Eddie Aikau Essay Contest LogoEddie Aikau Foundation has been conducting an annual Essay Contest since 2006 for all the 7th to 10th grade students in the State of Hawaii, from both public and private schools, including those students in a state monitored home- school program. There are English and Hawaiian Language Divisions so the students can submit their essays in either language for judging. For 2012 essay contest that ended this past March, 627 essays were submitted for judging.  The Foundation also has a new Scholarship program for graduating High School Seniors and just awarded $20,000 in scholarships to 15 students, this past June.

Eddie Would Go by Stuart Coleman

Book Eddie Would GoAfter four years of research, writing and more than 40 interviews with Eddie’s family, friends and fellow watermen, Stuart Coleman published the biography Eddie Would Go, in 2002. The book went on to become a bestseller and it earned the Cades Award for Literature. A paperback edition was published by St. Martin’s Press in 2004, and the biography has since been translated into Japanese, Portuguese and German. This year marks the 10th Anniversary of the book’s publication, and the new edition is available at Barnes & Noble and other bookstores, as well as on Amazon, Kindle and iBooks. For more information, go to www.EddieWouldGo.com or www.Stuart-Coleman.com.

 

The Quiksilver in Memory of Eddie Aikau

Quiksilver In Memory of Eddie AikauQuiksilver, an international surf wear and ocean lifestyle company, honors Eddie Aikau by sponsoring, “The Eddie”—the Quiksilver in Memory of Eddie Aikau. This surfing contest, created in 1984 at Sunset Beach and moved to Waimea Bay in 1987, draws big wave riders from around the world to the North Shore. There are also hundreds of spectators.  Every year, as large swells make way to Hawaii, everyone wants to know “are they going to have the Eddie?”  Any early swell, the largest in 15 years on this date, hit the north and west shores of Oahu with 20’ to 25’ faces in early October 2012, leaving the surf world anticipating and hoping for large swells.  Will we see The Eddie this year?

Because surfing conditions must be just right, The Eddie has been held only eight times since its inception. Open ocean swells must reach a minimum of 20 feet equaling a wave face of 30 feet in the Bay, with good surfing conditions. The most recent contest was held in December of 2009 when waves were registering 30 to 50 feet. Only 28 surfers are invited to vie for first prize in two rounds of competition. Clyde Aikau, Eddie’s brother, won the first Eddie in 1985 and continues to surf in the contest.  Current holding period is December 1, 2012 to February 28, 2013.  The opening ceremony is November 29, 2012.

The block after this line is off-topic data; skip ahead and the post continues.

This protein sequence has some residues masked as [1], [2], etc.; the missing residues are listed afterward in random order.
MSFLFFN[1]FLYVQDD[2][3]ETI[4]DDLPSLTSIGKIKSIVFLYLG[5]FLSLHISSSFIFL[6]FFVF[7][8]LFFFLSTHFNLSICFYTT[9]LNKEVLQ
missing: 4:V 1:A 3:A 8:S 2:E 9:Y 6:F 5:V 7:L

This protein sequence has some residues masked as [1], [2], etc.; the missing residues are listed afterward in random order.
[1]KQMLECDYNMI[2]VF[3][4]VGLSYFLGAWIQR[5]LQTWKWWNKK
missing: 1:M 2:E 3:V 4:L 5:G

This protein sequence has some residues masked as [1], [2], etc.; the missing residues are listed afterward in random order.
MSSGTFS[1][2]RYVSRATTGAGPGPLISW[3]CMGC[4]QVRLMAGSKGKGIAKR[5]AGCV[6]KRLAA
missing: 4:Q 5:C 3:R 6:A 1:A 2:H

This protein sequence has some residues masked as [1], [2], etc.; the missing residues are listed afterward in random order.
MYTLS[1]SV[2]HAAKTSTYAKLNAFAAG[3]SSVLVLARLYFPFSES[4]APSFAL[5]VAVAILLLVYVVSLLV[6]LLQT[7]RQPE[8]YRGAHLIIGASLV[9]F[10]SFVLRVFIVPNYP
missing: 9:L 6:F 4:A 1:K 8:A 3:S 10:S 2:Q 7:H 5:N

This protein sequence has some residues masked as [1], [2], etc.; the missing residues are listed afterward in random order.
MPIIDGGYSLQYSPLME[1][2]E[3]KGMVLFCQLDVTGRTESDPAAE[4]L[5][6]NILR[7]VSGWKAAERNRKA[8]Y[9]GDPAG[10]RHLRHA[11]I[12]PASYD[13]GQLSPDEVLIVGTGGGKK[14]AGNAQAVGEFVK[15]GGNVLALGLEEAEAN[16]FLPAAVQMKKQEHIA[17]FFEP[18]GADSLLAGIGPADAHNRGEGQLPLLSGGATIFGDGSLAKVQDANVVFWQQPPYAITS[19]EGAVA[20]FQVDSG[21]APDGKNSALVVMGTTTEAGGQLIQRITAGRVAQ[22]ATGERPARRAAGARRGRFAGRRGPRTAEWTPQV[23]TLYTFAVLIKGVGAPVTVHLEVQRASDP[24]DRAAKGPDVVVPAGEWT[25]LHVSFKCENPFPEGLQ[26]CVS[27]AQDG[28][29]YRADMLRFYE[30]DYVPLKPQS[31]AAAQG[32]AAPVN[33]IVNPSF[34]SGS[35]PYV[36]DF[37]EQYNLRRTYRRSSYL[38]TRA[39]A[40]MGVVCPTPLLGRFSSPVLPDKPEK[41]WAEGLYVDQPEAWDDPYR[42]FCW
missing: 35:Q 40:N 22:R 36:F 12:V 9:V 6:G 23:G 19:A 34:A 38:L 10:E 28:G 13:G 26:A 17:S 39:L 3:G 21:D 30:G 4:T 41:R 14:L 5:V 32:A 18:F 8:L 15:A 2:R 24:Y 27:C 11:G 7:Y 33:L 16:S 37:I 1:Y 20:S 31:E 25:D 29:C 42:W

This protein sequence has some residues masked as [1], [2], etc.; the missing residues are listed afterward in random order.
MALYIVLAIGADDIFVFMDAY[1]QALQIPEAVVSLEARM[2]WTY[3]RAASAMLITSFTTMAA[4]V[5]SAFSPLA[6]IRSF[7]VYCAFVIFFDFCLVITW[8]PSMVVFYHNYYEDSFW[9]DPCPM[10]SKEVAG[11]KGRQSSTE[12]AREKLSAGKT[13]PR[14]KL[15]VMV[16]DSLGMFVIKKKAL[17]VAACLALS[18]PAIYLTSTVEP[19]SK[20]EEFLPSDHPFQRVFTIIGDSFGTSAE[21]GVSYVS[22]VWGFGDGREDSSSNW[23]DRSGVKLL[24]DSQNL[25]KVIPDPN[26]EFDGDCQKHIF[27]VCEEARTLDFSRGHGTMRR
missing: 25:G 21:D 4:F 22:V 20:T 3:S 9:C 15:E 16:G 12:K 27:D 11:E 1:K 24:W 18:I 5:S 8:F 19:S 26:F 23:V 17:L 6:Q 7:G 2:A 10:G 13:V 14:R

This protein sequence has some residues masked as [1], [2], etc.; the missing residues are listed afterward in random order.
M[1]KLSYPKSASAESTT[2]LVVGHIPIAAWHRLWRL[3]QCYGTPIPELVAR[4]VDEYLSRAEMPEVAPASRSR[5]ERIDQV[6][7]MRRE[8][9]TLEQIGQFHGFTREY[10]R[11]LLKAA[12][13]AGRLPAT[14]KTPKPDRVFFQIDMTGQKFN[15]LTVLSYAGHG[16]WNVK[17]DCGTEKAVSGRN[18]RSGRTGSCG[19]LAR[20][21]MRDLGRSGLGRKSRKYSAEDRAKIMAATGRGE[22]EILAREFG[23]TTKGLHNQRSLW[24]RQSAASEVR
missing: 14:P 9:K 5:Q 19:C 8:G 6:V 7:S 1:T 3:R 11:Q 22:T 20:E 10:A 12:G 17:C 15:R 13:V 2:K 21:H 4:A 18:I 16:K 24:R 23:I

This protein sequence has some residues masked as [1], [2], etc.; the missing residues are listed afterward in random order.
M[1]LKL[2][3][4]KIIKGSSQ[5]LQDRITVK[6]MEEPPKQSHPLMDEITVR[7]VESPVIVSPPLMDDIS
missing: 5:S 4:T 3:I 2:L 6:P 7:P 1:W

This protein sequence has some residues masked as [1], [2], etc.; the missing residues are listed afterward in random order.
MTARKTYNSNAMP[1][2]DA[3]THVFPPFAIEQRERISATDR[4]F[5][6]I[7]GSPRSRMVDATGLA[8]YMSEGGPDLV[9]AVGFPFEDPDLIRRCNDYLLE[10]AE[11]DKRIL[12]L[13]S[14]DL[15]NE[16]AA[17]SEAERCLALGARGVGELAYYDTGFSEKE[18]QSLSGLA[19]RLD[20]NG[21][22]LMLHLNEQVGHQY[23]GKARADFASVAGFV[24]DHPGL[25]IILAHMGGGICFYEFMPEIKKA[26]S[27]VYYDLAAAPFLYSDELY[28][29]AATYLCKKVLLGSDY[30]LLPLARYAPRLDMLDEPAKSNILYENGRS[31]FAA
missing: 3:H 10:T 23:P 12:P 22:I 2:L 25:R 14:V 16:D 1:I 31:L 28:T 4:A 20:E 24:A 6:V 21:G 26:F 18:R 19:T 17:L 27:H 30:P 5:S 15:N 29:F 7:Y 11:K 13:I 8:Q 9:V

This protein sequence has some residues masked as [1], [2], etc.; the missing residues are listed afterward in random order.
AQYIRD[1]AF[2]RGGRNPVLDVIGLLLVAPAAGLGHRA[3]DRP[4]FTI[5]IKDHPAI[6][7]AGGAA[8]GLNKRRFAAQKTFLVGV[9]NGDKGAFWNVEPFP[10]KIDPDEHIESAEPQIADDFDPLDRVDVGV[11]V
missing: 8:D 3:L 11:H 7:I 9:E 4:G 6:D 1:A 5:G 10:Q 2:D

Past Winners:

2009/2010 – Greg Long

2004/2005 – Bruce Irons

2001/2002 – Kelly Slater

2000/2001 – Ross Clarke-Jones

1998/1999 – Noah Johnson

1989/1990 – Keone Downing

1986/1987 – Clyde Aikau

1984/1985 – Denton Miyamura

2 thoughts on “Eddie Aikau – Legend, Lifeguard, and Young Man Who Dared

  1. john kruse

    in your story about my brother eddie, first its a good one but you have some inaccurate info,so here goes as i saw it: 1.north star is hokupa’a, hokule’a is actually acturus in ursa major star group 2.there was no leak, however, one of the starboard hatch covers blew off from a large wave so when trying to put a bungee strap on the cover, more water poured into this compartment, making the waka list to starboard(right side), eddie was trying to steer the waka off to starboard, and at the same time crewmembers were called up to “all hands on deck”to bring down the sails/cut them down to take the wind off of sails, we were going about 8 knots heading towards kamalapau wharf on lana’i island, but because the listing to starboard and sails were still full on wind, the portside hull slowly lifted up and went over, 3. the aircraft was a hawiian airlines commercial flight coming from kahului airport, maui, this was the second to the last flight, so when heard the sound, leon fired a red flare(distress signal) towards the sound of aircraft,consequentually, the flare came up almost in front of aircraft cockpit, the pilots came below the lower clouds and saw the waka upside down with crewmembers clinging to the portside hulls swimstep, all in all, good to get right info, theres not a singleday that goes by that i don’t think about that time, i miss him, ka kite ano-jk

    Reply
  2. admin Post author

    Hi John,
    Thank you for your detailed response to Rex’s story. She spent a lot of time talking to many people trying to get it right. Rex knows a lot of people on the north shore surf community. We’ll look at the story and update with some of your comments.
    Matt Eagle

    Reply